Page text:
More than K100 million (US$39 million) has been spent to upgrade the telecommunications sector to make it more competitive in the 21st century market, Papua New Guinea's Independent Public Business Corporation (IPBC) managing director Wasantha Kumarasiri said.
According to an Oxford Business Group publication, Kumarasiri said in its (IPBC) effort to revolutionise the telecommunication sector, Telikom PNG Ltd, a state-owned-enterprise, had undergone changes worth K123 million (US$58.7 million) to make it more competitive in the current market.
“The company is upgrading its antiquated equipment to deliver a more reliable service for its customers,” Kumarasiri said.
He said access to wireless communication solutions and high-speed broadband were also being improved through a new fibre optic network worth K71 million.
“And an additional capacity valued at US$88 million is being installed as part of the PNG liquefied natural gas (LNG) project,” Kumarasiri said.
He said these initiatives had to be a solution, which also includes extending GSM (global system for mobile) and CDMA (code division multiple access) coverage.
Meanwhile, Kumarasiri said upcoming projects included significant expenditure in telecommunication sector and other sectors, including development of port infrastructure and improving power supplies.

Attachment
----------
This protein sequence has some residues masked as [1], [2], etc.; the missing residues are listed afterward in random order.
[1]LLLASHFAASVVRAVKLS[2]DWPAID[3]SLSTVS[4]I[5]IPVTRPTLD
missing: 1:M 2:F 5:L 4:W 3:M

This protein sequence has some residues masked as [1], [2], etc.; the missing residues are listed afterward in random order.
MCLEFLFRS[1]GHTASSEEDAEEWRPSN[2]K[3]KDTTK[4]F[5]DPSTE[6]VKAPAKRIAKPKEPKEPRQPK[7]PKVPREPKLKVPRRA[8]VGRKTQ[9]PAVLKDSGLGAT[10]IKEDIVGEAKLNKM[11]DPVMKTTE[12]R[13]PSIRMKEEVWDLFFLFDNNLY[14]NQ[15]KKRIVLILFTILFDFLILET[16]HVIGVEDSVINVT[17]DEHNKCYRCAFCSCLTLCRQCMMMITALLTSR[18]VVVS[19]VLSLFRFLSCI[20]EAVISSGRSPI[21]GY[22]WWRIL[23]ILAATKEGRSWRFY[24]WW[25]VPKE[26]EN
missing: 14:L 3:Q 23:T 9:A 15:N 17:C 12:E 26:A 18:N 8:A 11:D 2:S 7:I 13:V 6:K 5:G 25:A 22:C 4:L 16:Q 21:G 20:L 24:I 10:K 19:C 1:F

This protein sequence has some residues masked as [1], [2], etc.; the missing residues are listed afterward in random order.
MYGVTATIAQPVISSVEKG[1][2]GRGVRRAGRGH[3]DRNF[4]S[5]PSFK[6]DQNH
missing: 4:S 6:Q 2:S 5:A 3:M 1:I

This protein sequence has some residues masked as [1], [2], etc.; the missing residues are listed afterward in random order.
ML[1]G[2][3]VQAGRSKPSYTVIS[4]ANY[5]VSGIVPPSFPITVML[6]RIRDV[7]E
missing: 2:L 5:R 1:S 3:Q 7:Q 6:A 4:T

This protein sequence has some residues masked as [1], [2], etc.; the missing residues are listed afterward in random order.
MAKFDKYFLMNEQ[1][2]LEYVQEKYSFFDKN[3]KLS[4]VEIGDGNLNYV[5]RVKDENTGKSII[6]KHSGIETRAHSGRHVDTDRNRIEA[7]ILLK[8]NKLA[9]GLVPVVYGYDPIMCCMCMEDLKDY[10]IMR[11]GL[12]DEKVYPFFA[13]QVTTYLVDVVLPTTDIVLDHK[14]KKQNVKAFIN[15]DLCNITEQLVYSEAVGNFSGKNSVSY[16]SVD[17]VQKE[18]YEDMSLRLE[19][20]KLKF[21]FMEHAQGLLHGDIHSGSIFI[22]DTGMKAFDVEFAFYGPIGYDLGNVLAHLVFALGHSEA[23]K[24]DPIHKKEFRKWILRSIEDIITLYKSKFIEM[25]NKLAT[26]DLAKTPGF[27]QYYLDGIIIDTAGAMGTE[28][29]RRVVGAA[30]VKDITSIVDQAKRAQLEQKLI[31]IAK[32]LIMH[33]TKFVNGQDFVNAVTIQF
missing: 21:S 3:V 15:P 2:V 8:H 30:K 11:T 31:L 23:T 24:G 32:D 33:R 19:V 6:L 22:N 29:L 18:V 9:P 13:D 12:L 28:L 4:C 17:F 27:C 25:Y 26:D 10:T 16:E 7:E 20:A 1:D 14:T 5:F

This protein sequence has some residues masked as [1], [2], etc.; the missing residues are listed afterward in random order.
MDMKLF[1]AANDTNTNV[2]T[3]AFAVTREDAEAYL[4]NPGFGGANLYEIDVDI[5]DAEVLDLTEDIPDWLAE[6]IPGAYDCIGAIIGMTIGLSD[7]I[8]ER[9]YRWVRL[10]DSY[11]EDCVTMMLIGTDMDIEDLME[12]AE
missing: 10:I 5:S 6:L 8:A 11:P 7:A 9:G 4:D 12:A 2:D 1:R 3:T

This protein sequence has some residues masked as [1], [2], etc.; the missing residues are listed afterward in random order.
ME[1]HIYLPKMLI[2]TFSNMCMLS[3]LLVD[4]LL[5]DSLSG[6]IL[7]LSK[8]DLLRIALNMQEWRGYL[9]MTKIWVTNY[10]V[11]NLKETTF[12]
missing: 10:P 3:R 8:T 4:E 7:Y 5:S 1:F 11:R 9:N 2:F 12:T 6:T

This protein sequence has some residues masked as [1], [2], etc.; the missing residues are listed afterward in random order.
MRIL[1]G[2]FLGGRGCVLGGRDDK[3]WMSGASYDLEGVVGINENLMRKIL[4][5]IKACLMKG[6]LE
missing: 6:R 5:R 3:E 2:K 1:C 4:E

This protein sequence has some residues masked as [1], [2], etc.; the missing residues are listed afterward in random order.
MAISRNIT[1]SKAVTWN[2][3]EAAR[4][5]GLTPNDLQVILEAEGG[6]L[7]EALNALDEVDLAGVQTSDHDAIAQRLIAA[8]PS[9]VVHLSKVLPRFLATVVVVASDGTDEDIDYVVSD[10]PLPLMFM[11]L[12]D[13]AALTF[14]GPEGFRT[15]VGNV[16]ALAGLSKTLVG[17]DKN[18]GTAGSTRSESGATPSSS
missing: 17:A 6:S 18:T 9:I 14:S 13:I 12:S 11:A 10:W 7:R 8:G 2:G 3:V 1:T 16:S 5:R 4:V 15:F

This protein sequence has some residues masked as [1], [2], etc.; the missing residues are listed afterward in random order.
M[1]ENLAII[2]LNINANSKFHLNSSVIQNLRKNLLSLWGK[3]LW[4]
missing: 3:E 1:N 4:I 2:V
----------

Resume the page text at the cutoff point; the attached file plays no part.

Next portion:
Among them include the relocation of Port Moresby wharf.
Kumarasiri said IPBC is working on the project to see it being carried out successfully.
“It is expected that this project will require significant expenditure. Once completed, it will improve the movement of cargo and port efficiency.”
He also said development of the Lae tidal basin project will bring maximum benefits to the country as a whole.
“The Lae tidal basin development project, which is in excess of US$400 million (K968.5 million) will have its benefits delivered to the public.”
He said investments were being delivered in key public utility service sectors.
Kumarasiri said in a way, it is IPBC’s aim to facilitate the public-private partnership or operation and management agreements.
“The private sector has some natural benefits, including new sources of funding, modern work practices and ability to foster expertise that SOE’s (state owned enterprises) are currently lacking in management areas.